6A65.50 - Water Drop Lens - Oil Drop Lens
Place a drop of water onto the Plexiglas plate. Using this as a lens look at the writing on the flexible magnet.
Place one of the spherical lenses into a hole in one of the cards. Using this as a lens look at the writing on the flexible magnet.
Place the watch glass on the Bunsen burner stand with the curved side down. Place 10 or 15 mL of water into the watch glass. Using this as a lens look at the writing on the flexible magnet.
Place the shot glass onto the magnetic calendar and then place the glass marble into the shot glass. In this configuration you should not be able to read the numbers by looking through the marble because of the very short focal length. Adding water to the shot glass will increase the focal length and make the numbers recognizable.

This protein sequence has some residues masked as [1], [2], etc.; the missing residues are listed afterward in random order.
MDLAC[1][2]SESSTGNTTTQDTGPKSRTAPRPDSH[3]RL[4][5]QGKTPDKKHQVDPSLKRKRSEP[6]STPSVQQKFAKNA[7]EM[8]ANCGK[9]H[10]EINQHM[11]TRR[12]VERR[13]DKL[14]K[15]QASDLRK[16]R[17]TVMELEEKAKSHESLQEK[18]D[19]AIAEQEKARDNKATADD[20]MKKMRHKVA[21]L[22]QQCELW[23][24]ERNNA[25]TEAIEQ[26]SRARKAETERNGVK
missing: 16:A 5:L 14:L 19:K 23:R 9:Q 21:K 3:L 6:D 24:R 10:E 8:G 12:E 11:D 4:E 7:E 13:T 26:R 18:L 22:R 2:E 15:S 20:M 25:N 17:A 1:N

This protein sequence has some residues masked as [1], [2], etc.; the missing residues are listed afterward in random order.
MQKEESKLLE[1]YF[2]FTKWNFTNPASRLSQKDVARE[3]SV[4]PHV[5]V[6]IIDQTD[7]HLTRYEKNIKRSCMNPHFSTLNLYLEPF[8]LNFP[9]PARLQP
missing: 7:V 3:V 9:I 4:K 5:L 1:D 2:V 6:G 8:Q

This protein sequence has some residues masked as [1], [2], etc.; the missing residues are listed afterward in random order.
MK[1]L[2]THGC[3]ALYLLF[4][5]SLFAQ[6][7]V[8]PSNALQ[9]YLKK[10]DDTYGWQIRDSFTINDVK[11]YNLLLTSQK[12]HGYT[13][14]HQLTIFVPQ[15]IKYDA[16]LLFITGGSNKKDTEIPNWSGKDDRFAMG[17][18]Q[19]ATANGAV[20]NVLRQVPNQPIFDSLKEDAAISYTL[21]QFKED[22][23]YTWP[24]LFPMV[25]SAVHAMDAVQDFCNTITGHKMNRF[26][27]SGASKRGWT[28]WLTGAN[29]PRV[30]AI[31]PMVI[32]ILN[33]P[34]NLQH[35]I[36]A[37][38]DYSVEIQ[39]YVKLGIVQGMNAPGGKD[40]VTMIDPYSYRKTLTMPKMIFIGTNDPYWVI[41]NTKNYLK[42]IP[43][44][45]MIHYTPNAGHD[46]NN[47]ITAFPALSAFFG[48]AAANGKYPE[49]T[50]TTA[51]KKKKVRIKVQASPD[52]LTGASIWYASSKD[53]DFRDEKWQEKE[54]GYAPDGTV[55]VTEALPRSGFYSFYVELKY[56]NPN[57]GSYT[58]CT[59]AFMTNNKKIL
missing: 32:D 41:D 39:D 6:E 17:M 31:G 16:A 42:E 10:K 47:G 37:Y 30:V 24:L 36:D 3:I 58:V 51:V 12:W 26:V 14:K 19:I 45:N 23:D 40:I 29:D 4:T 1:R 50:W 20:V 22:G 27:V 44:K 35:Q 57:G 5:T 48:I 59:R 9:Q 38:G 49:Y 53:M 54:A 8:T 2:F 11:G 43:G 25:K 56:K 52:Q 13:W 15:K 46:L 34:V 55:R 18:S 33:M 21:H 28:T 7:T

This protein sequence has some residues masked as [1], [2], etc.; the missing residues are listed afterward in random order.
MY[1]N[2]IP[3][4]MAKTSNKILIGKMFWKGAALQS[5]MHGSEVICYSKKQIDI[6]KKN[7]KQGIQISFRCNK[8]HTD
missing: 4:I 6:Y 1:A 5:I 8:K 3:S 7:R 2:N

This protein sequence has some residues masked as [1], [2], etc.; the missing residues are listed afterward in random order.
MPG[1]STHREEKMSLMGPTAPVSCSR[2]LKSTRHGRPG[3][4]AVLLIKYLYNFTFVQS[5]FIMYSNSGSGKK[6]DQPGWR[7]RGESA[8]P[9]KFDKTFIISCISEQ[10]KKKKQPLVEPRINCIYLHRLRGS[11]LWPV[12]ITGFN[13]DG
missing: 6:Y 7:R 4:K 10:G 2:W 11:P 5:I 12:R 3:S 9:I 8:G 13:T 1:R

Place several of the polyacrylamide polymer hydrophilic spheres in water over night. They will grow to a diameter of approximately 5 cm and have the same index of refraction as the water which will make them virtually invisible in the beaker. A single sphere can be used as a large water drop lens with large magnification.
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- "Soda Straw Magnifying Glass", Physics From the Junk Drawer, 3rd Edition, The Science House, North Carolina State University, p. 48.
- "Oil Drop - Oil on Water", Physics From the Junk Drawer, 3rd Edition, The Science House, North Carolina State University, p. 49.
- "Waterdrop Microscope", Laser Classroom.
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